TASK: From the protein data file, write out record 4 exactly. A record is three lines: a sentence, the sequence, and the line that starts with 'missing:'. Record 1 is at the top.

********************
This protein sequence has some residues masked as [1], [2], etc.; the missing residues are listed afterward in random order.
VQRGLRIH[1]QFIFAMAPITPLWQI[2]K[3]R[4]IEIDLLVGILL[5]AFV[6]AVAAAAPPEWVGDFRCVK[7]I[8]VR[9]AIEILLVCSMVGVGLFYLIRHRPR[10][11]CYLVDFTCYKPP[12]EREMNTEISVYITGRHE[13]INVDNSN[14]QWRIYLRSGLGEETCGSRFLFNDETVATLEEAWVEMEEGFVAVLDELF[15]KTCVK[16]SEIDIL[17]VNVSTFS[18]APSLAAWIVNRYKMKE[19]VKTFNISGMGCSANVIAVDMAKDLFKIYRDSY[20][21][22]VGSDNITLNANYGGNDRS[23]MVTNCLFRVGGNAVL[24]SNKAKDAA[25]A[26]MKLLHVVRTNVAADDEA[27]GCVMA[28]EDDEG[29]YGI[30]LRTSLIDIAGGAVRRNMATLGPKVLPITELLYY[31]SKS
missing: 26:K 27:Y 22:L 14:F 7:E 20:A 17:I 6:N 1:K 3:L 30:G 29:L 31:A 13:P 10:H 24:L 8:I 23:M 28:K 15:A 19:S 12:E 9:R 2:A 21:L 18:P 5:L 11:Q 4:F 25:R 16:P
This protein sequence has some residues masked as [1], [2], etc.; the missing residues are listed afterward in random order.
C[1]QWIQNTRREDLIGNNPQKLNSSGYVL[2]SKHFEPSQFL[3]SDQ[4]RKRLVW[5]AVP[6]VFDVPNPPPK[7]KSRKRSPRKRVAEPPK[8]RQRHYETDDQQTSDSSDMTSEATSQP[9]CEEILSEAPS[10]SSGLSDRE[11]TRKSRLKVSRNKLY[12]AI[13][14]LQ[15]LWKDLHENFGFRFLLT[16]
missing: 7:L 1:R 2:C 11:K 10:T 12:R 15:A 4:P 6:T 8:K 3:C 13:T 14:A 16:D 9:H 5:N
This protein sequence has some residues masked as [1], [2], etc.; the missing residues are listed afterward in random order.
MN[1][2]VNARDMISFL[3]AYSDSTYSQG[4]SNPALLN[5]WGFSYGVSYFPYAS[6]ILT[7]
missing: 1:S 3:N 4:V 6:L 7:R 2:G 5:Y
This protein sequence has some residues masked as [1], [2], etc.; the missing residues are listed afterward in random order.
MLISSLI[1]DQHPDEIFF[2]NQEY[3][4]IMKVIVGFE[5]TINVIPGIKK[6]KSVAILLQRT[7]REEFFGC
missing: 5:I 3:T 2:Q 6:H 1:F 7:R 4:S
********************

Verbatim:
This protein sequence has some residues masked as [1], [2], etc.; the missing residues are listed afterward in random order.
MLISSLI[1]DQHPDEIFF[2]NQEY[3][4]IMKVIVGFE[5]TINVIPGIKK[6]KSVAILLQRT[7]REEFFGC
missing: 5:I 3:T 2:Q 6:H 1:F 7:R 4:S